A $1.35 million fundraising initiative to renovate Marshalltown’s Veteranst Memorial Coliseum is “roughly $7,000 short of the goal,” city administrator Jessica Kinser said Wednesday. “To be this close one year later is positive.”
Coins commemorating the Veterans Memorial Challenge Coin are for sale for $20 each at Hellberg Jewelers, Marshalltown Parks and Recreation and the city Finance Department. The coin was designed by Kelli Thurston of Marshalltown.
She and other fundraising committee members are thrilled to be near the finish line after nearly one year of fundraising.
“We started the campaign March 15, 2019,” committee member and Parks and Recreation director Geoff Hubbard said. “It would be neat if someone could come in the last minute and get us to the goal within the year.”
Committee member and city councilor Mike Gowdy was elated.
“I know I am speaking for other committee members to say we are grateful for the donations large and small, from residents and corporations alike,” Gowdy said. “From the beginning, we felt the cause was worthy to renovate this historic building. We are less than 1 percent from reaching our goal. I am optimistic we will reach it in the immediate future.”
Also serving on the committee is businessman and veteran Vic Hellberg, city councilor and veteran Al Hoop, businesswoman Deb Mettlin, retired businessman and veteran Steve Storjohann and Thurston.
With a total project cost of $3.6 million, the $1.35 is made up of private donations and foundation awards to supplement insurance money, grants and other funds.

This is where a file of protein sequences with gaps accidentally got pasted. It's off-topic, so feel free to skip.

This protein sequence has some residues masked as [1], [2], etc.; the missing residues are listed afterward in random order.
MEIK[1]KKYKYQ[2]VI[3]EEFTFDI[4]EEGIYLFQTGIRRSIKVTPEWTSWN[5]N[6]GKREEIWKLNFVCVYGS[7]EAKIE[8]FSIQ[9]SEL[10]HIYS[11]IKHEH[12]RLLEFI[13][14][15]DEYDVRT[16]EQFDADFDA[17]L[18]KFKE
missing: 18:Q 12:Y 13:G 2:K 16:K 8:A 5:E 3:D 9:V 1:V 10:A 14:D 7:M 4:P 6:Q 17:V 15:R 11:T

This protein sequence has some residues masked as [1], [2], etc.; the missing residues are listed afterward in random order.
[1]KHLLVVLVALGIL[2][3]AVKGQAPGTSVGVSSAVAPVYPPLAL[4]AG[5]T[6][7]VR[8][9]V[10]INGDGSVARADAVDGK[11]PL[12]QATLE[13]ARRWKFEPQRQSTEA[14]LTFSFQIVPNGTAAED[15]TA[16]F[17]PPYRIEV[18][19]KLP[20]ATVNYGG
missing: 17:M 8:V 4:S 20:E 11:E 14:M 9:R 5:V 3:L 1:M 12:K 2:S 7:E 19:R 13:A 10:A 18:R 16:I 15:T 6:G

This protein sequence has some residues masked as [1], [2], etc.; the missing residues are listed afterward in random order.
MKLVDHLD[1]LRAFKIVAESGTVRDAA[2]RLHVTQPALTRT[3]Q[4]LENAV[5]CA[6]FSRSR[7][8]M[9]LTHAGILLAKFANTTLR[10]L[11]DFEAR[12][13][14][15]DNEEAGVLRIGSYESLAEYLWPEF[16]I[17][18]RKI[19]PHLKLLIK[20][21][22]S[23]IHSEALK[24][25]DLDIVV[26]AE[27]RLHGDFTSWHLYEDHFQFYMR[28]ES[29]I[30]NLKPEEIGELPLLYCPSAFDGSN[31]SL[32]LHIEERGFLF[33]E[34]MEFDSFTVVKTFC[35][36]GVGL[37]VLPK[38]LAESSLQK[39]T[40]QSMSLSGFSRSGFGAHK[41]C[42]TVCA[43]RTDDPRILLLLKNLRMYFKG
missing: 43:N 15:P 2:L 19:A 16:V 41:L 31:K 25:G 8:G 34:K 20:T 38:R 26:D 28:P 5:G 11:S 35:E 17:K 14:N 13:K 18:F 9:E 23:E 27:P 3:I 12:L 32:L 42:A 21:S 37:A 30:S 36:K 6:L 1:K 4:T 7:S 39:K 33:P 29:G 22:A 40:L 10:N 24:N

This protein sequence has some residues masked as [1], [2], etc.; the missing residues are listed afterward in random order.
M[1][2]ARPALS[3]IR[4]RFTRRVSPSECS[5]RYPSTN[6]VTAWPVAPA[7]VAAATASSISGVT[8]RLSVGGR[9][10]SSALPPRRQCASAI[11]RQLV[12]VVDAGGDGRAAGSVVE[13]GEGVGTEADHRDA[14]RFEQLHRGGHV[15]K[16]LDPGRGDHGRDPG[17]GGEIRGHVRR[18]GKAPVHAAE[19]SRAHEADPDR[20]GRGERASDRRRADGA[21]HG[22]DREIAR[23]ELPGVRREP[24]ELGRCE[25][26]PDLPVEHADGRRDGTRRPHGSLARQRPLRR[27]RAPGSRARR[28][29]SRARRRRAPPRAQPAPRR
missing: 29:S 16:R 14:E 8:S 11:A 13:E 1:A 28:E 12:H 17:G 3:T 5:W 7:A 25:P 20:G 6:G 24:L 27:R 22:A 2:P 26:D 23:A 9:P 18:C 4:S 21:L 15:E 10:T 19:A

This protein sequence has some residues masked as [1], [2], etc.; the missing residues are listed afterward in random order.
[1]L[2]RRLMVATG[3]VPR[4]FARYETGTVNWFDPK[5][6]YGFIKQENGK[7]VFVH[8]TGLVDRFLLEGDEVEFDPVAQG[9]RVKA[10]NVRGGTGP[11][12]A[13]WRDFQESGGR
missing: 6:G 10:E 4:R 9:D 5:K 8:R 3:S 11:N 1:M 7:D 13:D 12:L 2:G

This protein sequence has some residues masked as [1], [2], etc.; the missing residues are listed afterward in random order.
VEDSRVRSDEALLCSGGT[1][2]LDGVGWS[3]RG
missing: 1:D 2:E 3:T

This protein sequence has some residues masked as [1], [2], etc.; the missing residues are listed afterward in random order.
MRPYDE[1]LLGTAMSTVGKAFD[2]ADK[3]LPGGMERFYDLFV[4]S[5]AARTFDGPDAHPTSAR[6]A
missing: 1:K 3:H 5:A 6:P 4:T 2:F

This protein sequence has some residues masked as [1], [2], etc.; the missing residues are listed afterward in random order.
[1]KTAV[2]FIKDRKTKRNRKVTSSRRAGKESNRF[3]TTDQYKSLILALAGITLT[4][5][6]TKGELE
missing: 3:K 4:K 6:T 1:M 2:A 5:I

The Coliseum, once used by hundreds of residents each year primarily for recreation and community events, was severely damaged in the July 2018 tornado with a portion of its roof landing on nearby city hall. Sprinkler heads erupted from debris drenched the interior until a water main could be shut off.
The iconic Coliseum sign was left twisted.
Plans to renovate the building were discussed long before the tornado.
A committee was formed by city staff, residents and veterans to examine the feasibility of renovating the building which first opened in 1929 to honor Civil War, Spanish-American War and World War I veterans.
On Veterans Day 2009, the building was re-dedicated to honor veterans of all wars.
“When the tornado occurred, the plans and specifications were not complete,” Kinser said.
“The city’s insurance company quickly stepped in to complete the emergency work of replacing the roof and removing all portions of the interior damaged in the tornado and broken water lines following.”
In February 2018, councilors voted unanimously to support a private-public effort to substantially renovate the venerable landmark.
The entire facility will be Americans with Disabilities Act compliant, including an elevator.
Once all work is complete, useable space will be increased to 14,235 square feet versus the pre-tornado’s 9,435 square feet, according to an August 2019 feasibility study prepared by GTG Companies.
Contact Mike Donahey at 641-753-6611 or [email protected]